Serving Up Outdoor Dining

Serving Up Outdoor Dining

Outdoor dining in Old Town Alexandria is on its way to becoming a permanent reality. On Saturday Feb. 12, the City Council approved an ordinance to extend the pilot project initiated last year to allow outdoor dining along King Street and for two blocks north and south.

The initial program which ran from September through December 2004 proved so successful that council unanimously approved its extension through 2005. At that point, consideration will be given to making it permanent.

"Outdoor dining has been favorable to businesses and enjoyable for residents and visitors. There seems to be strong support throughout the community to continue this program on a permanent basis," said Mayor William D. Euille.

However there were those that raised questions about its impact on the city's core area. "This needs close study so that both the public and private good are balanced. It is really a benefit only to the restaurants," said former Alexandria mayor and now state Sen. Patricia S. Ticer (D-30).

Her concerns were echoed by Councilmen Rob Krupicka, Andrew H. Macdonald, and Paul C. Smedberg. "We need to monitor this in close association with local retailers. Any permanent ordinance should include strict enforcement tools," Krupicka said.

"I HAVE DONE a lot of traveling in Europe and I enjoy outdoor dining. There is definitely a public benefit to this. But, there is also a public cost that we must keep in mind," Macdonald said.

"The restaurants are getting a significant benefit. Therefore, this has to be kept in balance," Smedberg said.

Some of the concerns raised by retailers and individual citizens was the width of the present sidewalks and the difficulty of getting to some retail shops when the streets are being occupied by diners. There was also discussion about closing the Unit, 100 and 200 blocks of King Street to vehicle traffic in order to allow pedestrians to walk in the cartway on weekends.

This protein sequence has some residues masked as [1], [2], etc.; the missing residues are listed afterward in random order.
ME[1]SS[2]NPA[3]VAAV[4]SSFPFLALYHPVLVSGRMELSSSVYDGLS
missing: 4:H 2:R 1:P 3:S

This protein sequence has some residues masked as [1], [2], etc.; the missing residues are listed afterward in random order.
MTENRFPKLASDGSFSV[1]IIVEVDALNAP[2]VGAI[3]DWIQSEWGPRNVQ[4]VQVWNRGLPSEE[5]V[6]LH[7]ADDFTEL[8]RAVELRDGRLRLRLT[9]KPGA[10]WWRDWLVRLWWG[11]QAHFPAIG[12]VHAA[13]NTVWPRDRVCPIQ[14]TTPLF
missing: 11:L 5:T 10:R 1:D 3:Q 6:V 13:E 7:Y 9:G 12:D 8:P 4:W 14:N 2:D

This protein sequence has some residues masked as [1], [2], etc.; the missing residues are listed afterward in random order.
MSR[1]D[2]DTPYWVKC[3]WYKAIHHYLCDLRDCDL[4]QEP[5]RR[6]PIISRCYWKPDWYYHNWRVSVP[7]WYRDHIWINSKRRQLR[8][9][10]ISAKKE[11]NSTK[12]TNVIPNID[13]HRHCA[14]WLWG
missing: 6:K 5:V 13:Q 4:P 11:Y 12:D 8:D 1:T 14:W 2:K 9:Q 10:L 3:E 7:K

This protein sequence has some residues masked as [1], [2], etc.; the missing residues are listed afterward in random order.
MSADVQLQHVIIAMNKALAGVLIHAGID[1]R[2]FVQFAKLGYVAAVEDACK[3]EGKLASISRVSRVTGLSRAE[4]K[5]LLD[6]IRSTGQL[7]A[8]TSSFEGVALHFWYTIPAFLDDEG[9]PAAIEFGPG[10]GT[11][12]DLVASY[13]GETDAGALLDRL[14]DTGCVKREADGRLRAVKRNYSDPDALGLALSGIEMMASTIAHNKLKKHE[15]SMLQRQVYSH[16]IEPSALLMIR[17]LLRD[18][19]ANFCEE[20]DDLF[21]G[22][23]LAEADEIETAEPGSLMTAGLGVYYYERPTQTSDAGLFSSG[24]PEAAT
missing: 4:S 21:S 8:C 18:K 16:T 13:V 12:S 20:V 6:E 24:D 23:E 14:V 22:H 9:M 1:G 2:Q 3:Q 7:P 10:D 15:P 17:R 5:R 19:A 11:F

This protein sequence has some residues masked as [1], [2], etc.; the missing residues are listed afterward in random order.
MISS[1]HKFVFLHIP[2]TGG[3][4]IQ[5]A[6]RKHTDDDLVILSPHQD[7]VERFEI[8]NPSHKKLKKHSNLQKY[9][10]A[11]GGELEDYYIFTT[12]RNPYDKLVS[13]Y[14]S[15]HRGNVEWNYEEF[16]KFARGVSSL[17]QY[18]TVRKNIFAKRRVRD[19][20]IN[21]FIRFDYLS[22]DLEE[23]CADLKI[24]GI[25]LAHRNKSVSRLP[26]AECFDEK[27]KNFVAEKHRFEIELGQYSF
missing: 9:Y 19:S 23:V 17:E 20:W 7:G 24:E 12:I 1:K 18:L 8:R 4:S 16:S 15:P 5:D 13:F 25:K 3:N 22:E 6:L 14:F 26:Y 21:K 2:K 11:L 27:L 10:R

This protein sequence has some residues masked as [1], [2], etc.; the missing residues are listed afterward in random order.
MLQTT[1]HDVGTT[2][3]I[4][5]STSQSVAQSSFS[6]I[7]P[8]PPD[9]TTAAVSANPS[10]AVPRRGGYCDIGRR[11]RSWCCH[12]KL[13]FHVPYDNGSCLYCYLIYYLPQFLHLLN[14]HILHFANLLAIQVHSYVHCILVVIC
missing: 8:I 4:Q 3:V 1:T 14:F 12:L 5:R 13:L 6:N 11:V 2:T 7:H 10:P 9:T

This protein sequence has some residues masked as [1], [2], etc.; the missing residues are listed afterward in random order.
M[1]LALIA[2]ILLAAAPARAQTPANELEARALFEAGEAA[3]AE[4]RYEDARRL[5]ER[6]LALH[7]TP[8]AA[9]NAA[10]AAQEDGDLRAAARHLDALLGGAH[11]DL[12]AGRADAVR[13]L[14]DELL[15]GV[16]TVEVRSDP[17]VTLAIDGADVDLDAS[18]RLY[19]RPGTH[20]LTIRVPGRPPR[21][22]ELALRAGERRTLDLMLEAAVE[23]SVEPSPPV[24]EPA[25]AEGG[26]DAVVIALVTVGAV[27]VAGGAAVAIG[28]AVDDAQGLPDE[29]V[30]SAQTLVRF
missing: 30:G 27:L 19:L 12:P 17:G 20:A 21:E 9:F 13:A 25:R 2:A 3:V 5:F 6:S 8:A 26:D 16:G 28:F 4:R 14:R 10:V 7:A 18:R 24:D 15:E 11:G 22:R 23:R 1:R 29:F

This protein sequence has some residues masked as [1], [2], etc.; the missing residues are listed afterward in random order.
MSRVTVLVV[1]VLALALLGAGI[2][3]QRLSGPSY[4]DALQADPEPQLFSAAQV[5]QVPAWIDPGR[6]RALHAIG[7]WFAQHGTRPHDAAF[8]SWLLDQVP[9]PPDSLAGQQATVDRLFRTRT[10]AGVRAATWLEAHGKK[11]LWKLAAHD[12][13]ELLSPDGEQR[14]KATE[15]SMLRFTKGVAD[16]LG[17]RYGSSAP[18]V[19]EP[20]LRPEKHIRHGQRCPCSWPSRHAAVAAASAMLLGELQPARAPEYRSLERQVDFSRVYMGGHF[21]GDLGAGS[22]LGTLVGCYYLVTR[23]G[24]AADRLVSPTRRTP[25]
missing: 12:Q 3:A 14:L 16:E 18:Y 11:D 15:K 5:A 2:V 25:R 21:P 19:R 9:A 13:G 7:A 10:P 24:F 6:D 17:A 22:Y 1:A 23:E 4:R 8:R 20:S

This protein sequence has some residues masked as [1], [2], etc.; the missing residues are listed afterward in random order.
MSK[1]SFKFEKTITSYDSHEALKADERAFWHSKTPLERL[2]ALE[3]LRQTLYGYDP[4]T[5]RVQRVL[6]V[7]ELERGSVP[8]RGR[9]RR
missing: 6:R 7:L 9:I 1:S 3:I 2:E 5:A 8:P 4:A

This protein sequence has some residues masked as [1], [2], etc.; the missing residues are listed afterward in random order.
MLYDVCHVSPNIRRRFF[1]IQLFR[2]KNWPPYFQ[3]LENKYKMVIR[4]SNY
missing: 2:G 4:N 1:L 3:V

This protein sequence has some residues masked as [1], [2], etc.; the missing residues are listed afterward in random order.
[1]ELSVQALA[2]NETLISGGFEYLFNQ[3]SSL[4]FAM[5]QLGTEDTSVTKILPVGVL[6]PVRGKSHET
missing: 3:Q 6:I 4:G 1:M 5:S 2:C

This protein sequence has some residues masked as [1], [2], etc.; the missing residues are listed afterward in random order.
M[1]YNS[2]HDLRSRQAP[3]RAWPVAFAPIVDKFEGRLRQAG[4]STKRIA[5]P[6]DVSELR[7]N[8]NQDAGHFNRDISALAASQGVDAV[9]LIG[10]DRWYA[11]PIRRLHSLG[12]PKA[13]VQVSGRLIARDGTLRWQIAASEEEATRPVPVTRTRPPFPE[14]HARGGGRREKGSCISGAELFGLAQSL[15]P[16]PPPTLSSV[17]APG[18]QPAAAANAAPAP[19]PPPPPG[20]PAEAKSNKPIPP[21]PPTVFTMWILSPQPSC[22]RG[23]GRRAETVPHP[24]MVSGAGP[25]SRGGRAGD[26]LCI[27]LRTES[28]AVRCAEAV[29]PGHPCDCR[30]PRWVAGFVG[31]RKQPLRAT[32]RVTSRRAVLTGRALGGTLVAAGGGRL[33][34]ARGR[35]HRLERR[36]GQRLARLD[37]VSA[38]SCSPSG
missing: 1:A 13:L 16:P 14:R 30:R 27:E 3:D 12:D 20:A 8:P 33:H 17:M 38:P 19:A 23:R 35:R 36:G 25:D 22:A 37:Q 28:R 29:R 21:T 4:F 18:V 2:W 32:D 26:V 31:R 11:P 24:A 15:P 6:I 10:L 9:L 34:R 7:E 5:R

However, Planning and Zoning Department Director Eileen Fogarty cautioned about creating a permanent "urban mall" saying, "This is something [urban mall] that is not desirable. Some planners made a living in the '70s advocating closing street and now they are making a living advocating opening them."

There were some who viewed the closing of the three blocks of King Street on weekends as a way to solve what they perceive as "the motorcycle problem." Both, merchants and citizens complained that motorcycles created "too much" noise and consumed too much parking in the 100 and 200 blocks of King Street.

City Attorney Ignacio Pessoa was asked if motorcycle parking on King Street could be banned. "No. But, there is the possibility of limiting the number of spaces available for motorcycles," he said.

The outdoor dining experiment was initiated as an element of the "King Street Retail Strategy" which the City Council had directed Planning and Zoning Department to undertake as a guide to increasing "the overall competitiveness of King Street's retail sector." When it is finally adopted, outdoor dining is expected to be a permanent part of the plan.